THE METHOD OF LEAST SQUARES
1.
INTRODUCTION
The method of least squares is the standard method used to obtain
unique values for physical parameters from redundant measurements of
those parameters, or parameters related to them by a known
model.
The first
15
The probability that x is less than or equal to x is the value of
,o
(x ) and is represented by the total area under the curve from  00
0
to x
0
shown as the shaded area in Figure 22. Note
Frequency distributions have two important characteristics ca
141
Eliminating K1 from Equation 925
=0
.
(9.26)
Eliminating K2 from Equation 9.26
or
( 9. 27)
From the first Equation of 9.26
(9.28)
From the first Equation of 9.25
(9. 29)
From the first Equation of 9.23
( 9. 30)
From the first Equation of
(9. 31)
142
T
100
P
v)
= cr2
o
1
this estimator is the maximum likelihood estimator of X if V has a
normal distribution
vi)
the least squares unbiased estimator V of V is
V=AXL
"
vii) the least squares unbiased estimator cr2 of the variance factor cr 2
0
0
is
where
p
113
coefficient matrix consists in large part of zero elements, the storage
of which in a computer is unnecessarily wasteful.
Therefore in the next
section we will derive more explicit expressions for the solutions for
X, K and V.
7.4 DERIVATION OF EXPLIC
127
parameters)(.These deviations are represented as the difference between
the two uxl vectors,
XX.
(XX)
The quadratic form (see Sections 3.1.6 and 4.10).
T
1
d
A
(XX) + x2 ( u)
Note that the variance factor o 2 is assumed known since
0
where
is the
155
'Eo
find a. sequential expression for the eovariance matrix of the estimated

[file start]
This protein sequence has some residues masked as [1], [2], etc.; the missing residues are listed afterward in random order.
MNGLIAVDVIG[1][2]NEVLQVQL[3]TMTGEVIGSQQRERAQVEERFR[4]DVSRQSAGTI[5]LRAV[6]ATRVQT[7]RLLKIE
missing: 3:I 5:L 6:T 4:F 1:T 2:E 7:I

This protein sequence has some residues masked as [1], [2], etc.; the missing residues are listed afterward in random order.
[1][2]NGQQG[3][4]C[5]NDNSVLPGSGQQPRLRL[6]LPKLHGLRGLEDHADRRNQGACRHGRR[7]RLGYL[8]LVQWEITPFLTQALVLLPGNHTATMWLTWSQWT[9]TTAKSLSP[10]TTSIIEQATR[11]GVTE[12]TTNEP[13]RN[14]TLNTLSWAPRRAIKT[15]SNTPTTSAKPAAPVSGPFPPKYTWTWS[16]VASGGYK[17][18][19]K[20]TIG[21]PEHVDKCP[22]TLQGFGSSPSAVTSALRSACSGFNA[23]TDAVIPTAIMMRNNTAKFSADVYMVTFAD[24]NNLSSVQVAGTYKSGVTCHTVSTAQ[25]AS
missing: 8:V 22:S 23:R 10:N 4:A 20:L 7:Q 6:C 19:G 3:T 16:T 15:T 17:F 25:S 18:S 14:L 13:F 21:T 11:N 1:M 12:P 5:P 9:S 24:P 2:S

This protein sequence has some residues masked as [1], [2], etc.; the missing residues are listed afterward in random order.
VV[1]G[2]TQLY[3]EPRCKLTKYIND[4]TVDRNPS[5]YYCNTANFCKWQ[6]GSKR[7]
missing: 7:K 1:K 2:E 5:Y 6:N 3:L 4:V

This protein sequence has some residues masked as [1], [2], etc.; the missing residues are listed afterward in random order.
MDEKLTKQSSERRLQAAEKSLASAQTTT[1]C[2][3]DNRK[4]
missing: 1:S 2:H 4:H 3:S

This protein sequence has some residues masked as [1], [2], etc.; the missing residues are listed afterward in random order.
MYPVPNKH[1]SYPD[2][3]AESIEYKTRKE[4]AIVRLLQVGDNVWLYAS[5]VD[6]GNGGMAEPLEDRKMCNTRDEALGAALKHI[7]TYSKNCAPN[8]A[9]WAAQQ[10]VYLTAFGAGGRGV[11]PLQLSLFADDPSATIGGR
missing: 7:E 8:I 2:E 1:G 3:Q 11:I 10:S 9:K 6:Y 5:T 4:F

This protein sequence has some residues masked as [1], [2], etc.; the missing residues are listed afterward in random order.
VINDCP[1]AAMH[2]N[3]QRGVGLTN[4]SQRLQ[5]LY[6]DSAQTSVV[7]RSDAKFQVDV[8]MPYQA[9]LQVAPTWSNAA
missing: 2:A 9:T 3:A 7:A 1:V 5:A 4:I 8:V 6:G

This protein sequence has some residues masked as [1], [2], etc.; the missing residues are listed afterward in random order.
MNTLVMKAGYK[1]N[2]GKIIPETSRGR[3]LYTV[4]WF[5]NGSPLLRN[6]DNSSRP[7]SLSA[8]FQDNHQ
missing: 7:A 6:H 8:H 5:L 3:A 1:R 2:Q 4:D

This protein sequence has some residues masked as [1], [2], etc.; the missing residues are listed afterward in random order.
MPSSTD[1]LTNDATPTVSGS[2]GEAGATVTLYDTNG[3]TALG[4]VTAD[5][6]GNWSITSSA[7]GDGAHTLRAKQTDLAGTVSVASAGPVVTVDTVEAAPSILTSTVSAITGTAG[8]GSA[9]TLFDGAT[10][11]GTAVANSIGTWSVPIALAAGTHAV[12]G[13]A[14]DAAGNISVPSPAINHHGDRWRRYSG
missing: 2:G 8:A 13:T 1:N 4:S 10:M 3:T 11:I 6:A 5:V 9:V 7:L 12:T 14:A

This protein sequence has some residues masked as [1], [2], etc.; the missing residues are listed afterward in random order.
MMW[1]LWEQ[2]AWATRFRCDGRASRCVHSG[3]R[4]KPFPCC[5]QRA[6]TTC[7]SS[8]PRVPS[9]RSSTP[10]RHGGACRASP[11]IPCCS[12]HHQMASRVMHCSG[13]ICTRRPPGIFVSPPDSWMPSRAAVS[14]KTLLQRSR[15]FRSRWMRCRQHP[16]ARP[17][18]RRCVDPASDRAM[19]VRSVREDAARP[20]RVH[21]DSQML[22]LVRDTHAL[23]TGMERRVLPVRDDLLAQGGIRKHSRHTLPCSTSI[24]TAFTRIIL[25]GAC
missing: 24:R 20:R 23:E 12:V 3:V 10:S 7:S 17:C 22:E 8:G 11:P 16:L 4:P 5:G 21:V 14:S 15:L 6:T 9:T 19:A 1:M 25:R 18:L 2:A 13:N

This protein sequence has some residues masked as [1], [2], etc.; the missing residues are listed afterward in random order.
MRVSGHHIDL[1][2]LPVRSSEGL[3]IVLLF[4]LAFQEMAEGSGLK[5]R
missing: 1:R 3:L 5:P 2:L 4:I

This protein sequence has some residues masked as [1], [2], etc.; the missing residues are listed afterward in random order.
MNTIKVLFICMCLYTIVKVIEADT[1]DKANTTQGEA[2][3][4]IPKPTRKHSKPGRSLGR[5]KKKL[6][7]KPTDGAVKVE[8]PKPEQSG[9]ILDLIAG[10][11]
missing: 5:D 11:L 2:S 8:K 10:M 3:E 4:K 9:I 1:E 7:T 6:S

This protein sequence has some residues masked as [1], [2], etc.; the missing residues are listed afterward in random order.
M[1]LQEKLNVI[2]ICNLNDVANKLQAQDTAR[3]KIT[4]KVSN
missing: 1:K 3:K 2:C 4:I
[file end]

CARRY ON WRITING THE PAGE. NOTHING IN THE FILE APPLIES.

solution vector, we have from equations 108 and 109
where
C2
=
1
T
Ak
1
1
+ Ak Nk1
T 1
Ak)
.
By the covariance law
1
Nk
1
Nk1
=
Xk
= [Cl
0
CT
0
pk
1
CT
2
C2]
1
wher
86
6.
LEAST SQUARES POINT ESTIMATORS:
LINEAR MATHEMATICAL MODELS
In this Chapter we follow the approaches of Schwarz [1967] and
Hamilton 11964] in discussing the linear.mathematical model
(6.1)
AXL=V
where nLl is called the observation vector and is the
APPENDIX B
STATISTICAL TABLES
taken from Natrella, M.G. (1966). "Experimental Statistics", U.S.
National Bureau of Standards Handbook 91.
170
TABLE B1.
CUMULATIVE NOR.MAL DIS'TIUBUTION  VALUES OF Pr
Values of Pr corresponding to c for the normal curve.
29
00
M(t)
=f
e
tx
dx
00
00
=f
e
tx
co
and by letting y
= xa
b
 bt
(xa)
1
exp [
b(21T)l/2
2b 2
2
] dx
310
we have
2
x = by + b t + a
00
M( t) = f exp[ t (by + b 2t + a)]
 00
= exp
b2t2
00
[at +  ] f
2
_oo
2 2
1
exp [ _(by+b t) ] bdy
b(21T) 1 / 2
2
58
(x1 +x 2+ .
M(t) = E ( exp [
t
+xn)
1 and for x.
t
1
t
independent M( t )= E[en Xl] E ( en X2) . . E [en
g),
For x. C.i.istributed as n ( 11,
1
statistically
X :"1
n_,
the m.g. f. is ( 3 II.)
o2t2
M(t) = E[e tx] = exp [11t +   ]
2
x
thus in the pres
44
=o
r
00
< w <
0
< V' <
:]
elsewhere.
Next consider the definition of third variable t as
339
The p.d.f. corresponding to the. two original variables w and
V'
can be transformed into a new p.d.f., e.g. in terms of the new
variables t and u through the
while the confidence interval for
a
lJ
is
< lJ < x. + c


l
a] .
The bounds of the interval are evaluated from:
( l)
the measurement value x.
(2)
the known value :for the variance a 2
( 3)
the tabulated (Table B1 Appendix) value of c corresponding
l
to